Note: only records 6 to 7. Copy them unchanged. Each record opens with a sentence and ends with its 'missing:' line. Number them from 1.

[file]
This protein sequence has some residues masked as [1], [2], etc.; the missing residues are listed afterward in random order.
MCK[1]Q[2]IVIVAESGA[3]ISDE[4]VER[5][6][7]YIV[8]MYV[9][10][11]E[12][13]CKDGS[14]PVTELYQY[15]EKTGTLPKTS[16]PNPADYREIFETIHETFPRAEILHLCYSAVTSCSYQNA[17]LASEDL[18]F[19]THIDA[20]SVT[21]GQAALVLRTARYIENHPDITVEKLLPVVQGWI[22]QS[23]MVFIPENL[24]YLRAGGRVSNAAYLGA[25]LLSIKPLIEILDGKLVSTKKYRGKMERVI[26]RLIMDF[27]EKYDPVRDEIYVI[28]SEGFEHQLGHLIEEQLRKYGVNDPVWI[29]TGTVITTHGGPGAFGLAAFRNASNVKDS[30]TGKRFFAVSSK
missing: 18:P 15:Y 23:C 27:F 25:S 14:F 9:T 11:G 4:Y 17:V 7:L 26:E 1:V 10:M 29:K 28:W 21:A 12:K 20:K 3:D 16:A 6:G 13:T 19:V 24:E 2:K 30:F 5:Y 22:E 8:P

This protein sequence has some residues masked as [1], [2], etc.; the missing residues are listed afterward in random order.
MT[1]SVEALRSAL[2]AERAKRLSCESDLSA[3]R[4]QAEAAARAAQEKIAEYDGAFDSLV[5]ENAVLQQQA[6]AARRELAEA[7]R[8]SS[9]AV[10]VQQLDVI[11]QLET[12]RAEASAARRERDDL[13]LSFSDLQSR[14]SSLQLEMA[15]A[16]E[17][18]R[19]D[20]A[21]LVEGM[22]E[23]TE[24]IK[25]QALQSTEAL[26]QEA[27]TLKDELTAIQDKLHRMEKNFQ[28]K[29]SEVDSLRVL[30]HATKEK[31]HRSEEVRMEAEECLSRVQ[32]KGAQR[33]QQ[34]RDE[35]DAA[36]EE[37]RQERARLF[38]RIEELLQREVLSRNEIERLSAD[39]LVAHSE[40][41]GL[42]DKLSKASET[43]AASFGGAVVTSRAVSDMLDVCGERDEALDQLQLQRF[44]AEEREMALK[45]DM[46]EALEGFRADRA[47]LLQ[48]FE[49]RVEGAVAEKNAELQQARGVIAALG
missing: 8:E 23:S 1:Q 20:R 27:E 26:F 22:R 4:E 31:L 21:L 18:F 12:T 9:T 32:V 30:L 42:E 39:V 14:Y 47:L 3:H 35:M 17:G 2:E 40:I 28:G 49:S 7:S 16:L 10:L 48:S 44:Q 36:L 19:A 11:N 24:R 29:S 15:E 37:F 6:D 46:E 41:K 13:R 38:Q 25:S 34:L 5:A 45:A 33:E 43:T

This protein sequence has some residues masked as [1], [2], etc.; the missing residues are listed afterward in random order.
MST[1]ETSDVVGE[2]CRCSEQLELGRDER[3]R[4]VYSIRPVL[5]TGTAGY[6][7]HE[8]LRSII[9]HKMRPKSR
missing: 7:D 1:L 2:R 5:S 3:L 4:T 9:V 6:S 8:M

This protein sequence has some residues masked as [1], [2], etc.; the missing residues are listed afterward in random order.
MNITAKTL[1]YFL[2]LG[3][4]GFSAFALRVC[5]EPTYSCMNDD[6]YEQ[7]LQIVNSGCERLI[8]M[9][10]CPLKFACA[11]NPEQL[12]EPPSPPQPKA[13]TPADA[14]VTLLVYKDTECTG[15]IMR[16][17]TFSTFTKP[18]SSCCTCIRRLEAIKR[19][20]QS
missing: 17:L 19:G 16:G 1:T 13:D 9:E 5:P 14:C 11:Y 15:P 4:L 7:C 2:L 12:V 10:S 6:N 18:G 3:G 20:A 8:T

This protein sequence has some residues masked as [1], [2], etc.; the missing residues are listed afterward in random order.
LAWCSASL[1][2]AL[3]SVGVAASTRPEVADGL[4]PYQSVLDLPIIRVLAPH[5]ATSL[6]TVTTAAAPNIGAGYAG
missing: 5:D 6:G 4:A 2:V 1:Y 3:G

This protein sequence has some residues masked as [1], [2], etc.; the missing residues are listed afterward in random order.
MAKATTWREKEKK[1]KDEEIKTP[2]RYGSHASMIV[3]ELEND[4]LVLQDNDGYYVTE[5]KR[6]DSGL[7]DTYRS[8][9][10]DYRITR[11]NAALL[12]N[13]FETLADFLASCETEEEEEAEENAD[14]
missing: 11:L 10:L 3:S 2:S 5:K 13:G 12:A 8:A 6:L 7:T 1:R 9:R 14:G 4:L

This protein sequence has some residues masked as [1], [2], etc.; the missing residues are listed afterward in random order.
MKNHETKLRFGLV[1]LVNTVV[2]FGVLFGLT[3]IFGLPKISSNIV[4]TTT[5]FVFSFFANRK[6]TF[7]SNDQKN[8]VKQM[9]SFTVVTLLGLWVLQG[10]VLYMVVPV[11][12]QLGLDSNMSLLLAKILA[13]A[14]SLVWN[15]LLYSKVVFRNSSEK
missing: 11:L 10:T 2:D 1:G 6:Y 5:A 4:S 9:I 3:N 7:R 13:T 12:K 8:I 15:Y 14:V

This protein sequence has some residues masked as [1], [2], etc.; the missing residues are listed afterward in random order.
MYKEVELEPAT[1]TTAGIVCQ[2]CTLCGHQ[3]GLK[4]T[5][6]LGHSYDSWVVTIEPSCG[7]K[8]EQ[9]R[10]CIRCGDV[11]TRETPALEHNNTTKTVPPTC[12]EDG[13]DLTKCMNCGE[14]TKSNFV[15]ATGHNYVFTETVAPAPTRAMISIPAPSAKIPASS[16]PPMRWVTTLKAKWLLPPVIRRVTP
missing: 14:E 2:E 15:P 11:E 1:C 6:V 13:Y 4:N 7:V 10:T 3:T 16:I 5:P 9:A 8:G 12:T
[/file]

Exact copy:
This protein sequence has some residues masked as [1], [2], etc.; the missing residues are listed afterward in random order.
MAKATTWREKEKK[1]KDEEIKTP[2]RYGSHASMIV[3]ELEND[4]LVLQDNDGYYVTE[5]KR[6]DSGL[7]DTYRS[8][9][10]DYRITR[11]NAALL[12]N[13]FETLADFLASCETEEEEEAEENAD[14]
missing: 11:L 10:L 3:S 2:S 5:K 13:G 12:A 8:A 6:L 7:T 1:R 9:R 14:G 4:L

This protein sequence has some residues masked as [1], [2], etc.; the missing residues are listed afterward in random order.
MKNHETKLRFGLV[1]LVNTVV[2]FGVLFGLT[3]IFGLPKISSNIV[4]TTT[5]FVFSFFANRK[6]TF[7]SNDQKN[8]VKQM[9]SFTVVTLLGLWVLQG[10]VLYMVVPV[11][12]QLGLDSNMSLLLAKILA[13]A[14]SLVWN[15]LLYSKVVFRNSSEK
missing: 11:L 10:T 2:D 1:G 6:Y 5:A 4:S 9:I 3:N 7:R 13:T 12:K 8:I 15:Y 14:V